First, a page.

Not So Polite Dinner Conversation – 7 responses to common Christian nonsense

I stole this list from Bruce Gerenscer, a wonderful atheist who used to be an evangelical pastor.  Do read his blog.  I added my usual short and sweet responses.  Nothing new, but if you want to cut and past them, you are more than welcome.  Most can be used for any type of theist.

  1. I’ll Pray for You

“Oh that’s nice.  So, what are you praying for? I do need to know so I can give you reports on how well you are doing. ”

If they own up to what they are praying for:  “Hmmm, okay, so how long should that take?   And if nothing happens, what can I put you down for as why:  your god doesn’t consider you a Christian and thus won’t answer your prayers as it promises; your god loves an honest atheist and is fine with me; your god doesn’t exist?”

  1. Have You Ever Heard the Gospel?

“Why yes, I used to be a Christian and I’ve read the bible in its entirety as a Christian and as not. Now, do tell me what your magic decoder ring is that tells you what is to be taken literally and what is to be claimed as metaphor or simply ignored since it is inconvenient and how do you know that it is better than the magic decoder ring that your fellow Christians have?”

3. God Laid You on My Heart

“God did what to you?   Oh, you’re claiming that your god told you to bother me.  Nah, that’s just you needing external validation and you think I’d be a prize to be won to make yourself feel better.”

  1. God is Trying to Get Your Attention

“What, with you?  You’re the best representative this god has? Such a shame.  How about if this god pays attention to those dying of hunger, who suffer from amputations, etc.  He can help them.  I don’t need it.  But it’s easier for you to lie and claim your god is interested in me rather than it doing something.  Oh and claiming that misery is this god’s actions to force people to worship it?  I sure as fuck won’t worship some vicious asshole like that.”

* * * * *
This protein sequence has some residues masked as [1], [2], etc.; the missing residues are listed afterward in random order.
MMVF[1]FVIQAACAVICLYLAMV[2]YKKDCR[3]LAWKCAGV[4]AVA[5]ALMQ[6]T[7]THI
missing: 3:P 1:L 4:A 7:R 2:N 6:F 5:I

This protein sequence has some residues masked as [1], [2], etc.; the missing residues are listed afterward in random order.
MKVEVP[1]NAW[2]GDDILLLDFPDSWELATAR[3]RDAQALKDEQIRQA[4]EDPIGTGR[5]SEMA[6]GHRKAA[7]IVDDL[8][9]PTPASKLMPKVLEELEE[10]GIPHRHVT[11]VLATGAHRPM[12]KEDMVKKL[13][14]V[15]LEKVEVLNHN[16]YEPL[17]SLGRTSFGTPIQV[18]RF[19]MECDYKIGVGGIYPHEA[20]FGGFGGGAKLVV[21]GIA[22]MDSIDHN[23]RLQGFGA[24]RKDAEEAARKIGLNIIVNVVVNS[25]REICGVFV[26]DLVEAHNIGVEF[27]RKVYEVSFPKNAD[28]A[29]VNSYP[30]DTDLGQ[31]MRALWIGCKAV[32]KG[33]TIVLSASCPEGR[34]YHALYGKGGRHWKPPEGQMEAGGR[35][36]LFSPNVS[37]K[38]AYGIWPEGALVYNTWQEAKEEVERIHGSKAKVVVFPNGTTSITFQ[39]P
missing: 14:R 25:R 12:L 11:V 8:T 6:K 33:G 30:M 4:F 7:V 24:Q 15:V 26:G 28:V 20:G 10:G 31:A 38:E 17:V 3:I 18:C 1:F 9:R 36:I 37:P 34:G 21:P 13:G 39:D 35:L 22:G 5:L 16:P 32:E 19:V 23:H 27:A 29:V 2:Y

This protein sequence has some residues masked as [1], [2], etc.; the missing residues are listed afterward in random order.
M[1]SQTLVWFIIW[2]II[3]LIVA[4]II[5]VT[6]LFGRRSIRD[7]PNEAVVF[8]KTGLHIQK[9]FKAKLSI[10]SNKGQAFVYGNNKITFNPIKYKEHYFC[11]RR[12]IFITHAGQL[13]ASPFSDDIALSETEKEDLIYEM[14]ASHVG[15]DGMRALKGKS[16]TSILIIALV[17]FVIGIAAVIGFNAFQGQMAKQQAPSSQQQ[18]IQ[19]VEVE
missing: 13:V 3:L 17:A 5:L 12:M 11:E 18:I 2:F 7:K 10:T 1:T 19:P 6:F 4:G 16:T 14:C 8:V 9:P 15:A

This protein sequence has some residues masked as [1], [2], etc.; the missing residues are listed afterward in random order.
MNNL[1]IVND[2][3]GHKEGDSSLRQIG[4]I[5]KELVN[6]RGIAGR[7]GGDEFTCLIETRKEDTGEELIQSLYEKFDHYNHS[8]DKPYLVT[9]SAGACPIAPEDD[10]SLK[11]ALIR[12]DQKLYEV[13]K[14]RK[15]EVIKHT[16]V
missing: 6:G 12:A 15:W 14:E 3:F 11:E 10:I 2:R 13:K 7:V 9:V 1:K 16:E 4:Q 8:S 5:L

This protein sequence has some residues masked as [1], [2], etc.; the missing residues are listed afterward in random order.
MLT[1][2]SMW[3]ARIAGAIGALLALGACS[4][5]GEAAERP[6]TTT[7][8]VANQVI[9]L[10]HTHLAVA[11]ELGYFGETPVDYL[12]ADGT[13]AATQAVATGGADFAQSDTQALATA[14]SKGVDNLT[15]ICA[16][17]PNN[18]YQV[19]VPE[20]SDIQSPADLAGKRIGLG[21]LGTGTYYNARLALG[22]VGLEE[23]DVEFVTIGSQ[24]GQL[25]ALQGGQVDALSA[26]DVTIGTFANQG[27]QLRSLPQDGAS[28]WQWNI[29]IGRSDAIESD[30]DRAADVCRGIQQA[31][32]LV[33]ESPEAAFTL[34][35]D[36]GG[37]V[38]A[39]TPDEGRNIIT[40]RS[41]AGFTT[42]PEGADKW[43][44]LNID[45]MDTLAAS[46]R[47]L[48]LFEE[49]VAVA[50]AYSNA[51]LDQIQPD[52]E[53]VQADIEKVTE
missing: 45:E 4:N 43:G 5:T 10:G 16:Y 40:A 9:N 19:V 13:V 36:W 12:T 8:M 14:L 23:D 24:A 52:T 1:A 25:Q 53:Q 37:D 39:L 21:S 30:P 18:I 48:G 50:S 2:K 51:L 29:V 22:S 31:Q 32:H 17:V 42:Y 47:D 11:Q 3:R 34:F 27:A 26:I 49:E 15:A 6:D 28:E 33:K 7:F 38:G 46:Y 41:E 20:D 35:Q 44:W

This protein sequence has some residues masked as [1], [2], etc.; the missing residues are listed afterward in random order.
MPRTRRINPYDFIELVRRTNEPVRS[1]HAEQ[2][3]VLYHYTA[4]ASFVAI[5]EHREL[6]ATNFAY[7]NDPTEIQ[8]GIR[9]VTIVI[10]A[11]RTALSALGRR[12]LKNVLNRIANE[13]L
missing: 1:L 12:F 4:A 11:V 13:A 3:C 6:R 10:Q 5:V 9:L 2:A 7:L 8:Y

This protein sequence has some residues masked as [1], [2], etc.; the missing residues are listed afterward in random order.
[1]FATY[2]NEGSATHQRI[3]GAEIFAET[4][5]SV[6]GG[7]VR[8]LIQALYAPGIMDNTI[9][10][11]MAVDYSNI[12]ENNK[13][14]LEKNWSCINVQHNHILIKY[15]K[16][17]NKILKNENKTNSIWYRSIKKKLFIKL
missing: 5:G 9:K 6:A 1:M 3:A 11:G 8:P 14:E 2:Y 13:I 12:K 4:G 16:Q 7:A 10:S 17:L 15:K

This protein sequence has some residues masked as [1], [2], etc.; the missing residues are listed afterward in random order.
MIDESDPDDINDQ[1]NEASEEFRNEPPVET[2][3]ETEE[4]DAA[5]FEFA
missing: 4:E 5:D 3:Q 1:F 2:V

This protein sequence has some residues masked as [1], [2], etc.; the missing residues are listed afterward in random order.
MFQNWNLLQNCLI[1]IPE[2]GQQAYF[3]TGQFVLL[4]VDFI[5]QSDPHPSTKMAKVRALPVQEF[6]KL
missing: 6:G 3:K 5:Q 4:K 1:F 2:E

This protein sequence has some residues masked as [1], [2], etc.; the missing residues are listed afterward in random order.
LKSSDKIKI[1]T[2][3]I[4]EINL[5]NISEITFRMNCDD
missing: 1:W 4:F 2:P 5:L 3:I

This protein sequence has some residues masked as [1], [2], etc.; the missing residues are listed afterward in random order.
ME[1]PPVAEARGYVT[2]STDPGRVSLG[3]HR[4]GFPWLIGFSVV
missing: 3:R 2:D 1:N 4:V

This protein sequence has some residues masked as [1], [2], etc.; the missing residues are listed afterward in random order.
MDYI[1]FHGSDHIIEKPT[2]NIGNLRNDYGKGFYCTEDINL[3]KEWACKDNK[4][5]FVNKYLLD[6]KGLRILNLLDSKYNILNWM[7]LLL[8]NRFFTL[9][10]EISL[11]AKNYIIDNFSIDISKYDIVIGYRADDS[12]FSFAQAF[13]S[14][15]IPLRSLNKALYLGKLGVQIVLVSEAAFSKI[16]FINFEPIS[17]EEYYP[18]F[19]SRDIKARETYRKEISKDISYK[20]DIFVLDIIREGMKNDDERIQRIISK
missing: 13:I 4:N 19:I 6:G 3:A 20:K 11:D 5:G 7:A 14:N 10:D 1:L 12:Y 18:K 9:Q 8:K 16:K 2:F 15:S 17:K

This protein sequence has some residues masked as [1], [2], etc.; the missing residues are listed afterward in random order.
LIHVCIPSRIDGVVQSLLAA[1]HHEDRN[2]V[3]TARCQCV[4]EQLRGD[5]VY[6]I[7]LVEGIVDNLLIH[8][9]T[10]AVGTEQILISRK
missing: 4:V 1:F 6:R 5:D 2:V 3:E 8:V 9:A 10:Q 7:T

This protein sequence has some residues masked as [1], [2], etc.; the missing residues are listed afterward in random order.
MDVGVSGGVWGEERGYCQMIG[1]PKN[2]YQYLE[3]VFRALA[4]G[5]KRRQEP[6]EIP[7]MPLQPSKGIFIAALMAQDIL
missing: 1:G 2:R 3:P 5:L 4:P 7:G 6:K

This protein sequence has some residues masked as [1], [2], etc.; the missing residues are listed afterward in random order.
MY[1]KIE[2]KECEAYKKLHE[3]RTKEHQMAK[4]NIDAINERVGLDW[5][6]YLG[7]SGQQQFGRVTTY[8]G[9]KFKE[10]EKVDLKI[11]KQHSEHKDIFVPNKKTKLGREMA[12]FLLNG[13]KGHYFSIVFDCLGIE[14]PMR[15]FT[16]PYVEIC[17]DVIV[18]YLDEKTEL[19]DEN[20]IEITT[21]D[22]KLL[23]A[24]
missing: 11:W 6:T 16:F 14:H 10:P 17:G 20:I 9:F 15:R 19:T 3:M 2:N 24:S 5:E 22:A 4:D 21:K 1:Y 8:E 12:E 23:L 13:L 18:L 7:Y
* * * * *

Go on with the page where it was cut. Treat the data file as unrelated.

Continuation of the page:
1. You’ll Go to Hell if You Don’t Accept Jesus

“Umm, which hell?  Christians don’t’ agree on what it is or even if it exists.  Your sadistic fantasies don’t bother me. Oh, it isn’t *your* fantasies, it’s just what this god needs?  Nice “I am only following orders” excuse, my dear.”

  1. I Know the Holy Spirit is Speaking to You

“Really?  What is it saying?  I do know that Christians all claim that the ol’ HS is speaking to them, but funny how it always give everyone a different message.”

  1. Do You Want Your Children or Grandchildren to Grow Up Without Knowing God and Having No Morals?

“Yup, I do, if they are your morals.  Sorry, dear, I don’t react well to attempts at engendering fear for someone’s imaginary friend.  Pity that Christians can’t agree on what morals their god wants.  You just get back to me when you can do what the bible promises every baptized believer in Christ as personal savior can do.

addendum:  always curious when Christians like e.g. “to feel attraction toward or take pleasure in; enjoy” my posts.

36 thoughts on “Not So Polite Dinner Conversation – 7 responses to common Christian nonsense

  1. Some of this stuff is absurd. Some of it is the kind of thing that should never be said, but some of it is just disgusting. Being afraid of “God” throwing one in hell is no greater virtue than being afraid of the Soviet Gulag or ISIS or whatever it is. How is it better to “believe in Jesus” for fear of being tortured after death than it is to deny Him for fear of being tortured before death? Obviously, I’m not asking you. I just wish people would stop spreading fear. I hope for this fear to someday be brought to an end, completely.

    Liked by 1 person

    1. Hi Raina! Thanks for stopping by and commenting.

      Christianity is about spreading fear. it depends on fear of this god to cause obedience. That’s largely all Revelation is and we have JC himself ginning up the specter of hell to cause people to believe. “40 Just as the weeds are collected and burned up with fire, so will it be at the end of the age. 41 The Son of Man will send his angels, and they will collect out of his kingdom all causes of sin and all evildoers, 42 and they will throw them into the furnace of fire, where there will be weeping and gnashing of teeth. 43 Then the righteous will shine like the sun in the kingdom of their Father. Let anyone with ears listen!”